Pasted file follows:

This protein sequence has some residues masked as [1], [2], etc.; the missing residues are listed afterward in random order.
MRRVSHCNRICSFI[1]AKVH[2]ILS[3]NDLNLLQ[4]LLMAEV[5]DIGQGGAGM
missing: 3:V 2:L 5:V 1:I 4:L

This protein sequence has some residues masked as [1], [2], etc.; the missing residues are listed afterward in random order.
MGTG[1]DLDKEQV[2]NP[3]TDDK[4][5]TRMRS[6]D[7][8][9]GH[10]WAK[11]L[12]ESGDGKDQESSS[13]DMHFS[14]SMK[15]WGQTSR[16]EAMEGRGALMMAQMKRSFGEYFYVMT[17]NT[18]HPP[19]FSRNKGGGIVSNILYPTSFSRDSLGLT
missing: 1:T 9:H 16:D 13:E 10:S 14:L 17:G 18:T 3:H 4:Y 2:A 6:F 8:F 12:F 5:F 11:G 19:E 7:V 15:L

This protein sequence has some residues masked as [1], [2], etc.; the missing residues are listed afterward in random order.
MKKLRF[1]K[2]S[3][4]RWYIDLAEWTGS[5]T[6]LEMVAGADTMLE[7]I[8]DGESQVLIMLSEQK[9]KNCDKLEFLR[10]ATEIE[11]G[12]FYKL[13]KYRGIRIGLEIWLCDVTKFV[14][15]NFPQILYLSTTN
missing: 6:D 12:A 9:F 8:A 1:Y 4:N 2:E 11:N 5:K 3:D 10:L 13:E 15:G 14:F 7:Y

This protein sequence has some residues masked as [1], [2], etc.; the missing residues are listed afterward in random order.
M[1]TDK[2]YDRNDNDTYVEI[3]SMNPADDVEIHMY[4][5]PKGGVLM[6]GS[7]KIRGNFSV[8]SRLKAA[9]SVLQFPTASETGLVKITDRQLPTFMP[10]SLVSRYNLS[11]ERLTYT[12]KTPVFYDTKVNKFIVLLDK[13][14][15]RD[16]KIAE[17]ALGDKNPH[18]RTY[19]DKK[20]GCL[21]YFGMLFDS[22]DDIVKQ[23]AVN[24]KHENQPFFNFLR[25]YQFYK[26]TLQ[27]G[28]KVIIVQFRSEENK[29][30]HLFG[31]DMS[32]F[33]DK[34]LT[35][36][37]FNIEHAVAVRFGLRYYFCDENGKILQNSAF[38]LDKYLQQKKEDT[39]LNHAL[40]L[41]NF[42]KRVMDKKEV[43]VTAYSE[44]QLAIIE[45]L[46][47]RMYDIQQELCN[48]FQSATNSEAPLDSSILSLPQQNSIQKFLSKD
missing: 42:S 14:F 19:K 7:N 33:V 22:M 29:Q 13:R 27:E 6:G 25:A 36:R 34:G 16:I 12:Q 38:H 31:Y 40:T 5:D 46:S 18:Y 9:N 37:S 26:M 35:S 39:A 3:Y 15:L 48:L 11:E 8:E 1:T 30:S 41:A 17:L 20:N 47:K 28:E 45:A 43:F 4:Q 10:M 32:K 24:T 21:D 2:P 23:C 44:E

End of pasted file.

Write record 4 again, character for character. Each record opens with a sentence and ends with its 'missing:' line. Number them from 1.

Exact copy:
This protein sequence has some residues masked as [1], [2], etc.; the missing residues are listed afterward in random order.
M[1]TDK[2]YDRNDNDTYVEI[3]SMNPADDVEIHMY[4][5]PKGGVLM[6]GS[7]KIRGNFSV[8]SRLKAA[9]SVLQFPTASETGLVKITDRQLPTFMP[10]SLVSRYNLS[11]ERLTYT[12]KTPVFYDTKVNKFIVLLDK[13][14][15]RD[16]KIAE[17]ALGDKNPH[18]RTY[19]DKK[20]GCL[21]YFGMLFDS[22]DDIVKQ[23]AVN[24]KHENQPFFNFLR[25]YQFYK[26]TLQ[27]G[28]KVIIVQFRSEENK[29][30]HLFG[31]DMS[32]F[33]DK[34]LT[35][36][37]FNIEHAVAVRFGLRYYFCDENGKILQNSAF[38]LDKYLQQKKEDT[39]LNHAL[40]L[41]NF[42]KRVMDKKEV[43]VTAYSE[44]QLAIIE[45]L[46][47]RMYDIQQELCN[48]FQSATNSEAPLDSSILSLPQQNSIQKFLSKD
missing: 42:S 14:F 19:K 7:N 33:V 22:M 29:Q 13:R 27:E 6:G 25:A 36:R 34:G 16:I 12:Q 38:H 31:Y 40:T 5:D 46:S 18:Y 9:N 37:S 26:M 35:S 39:A 3:Y 15:L 48:L 11:E 8:E 1:T 30:S 41:A 17:L 20:N 47:K 28:E 45:A 43:F 4:Q 10:M 32:K 24:T 21:D 2:P 23:C 44:E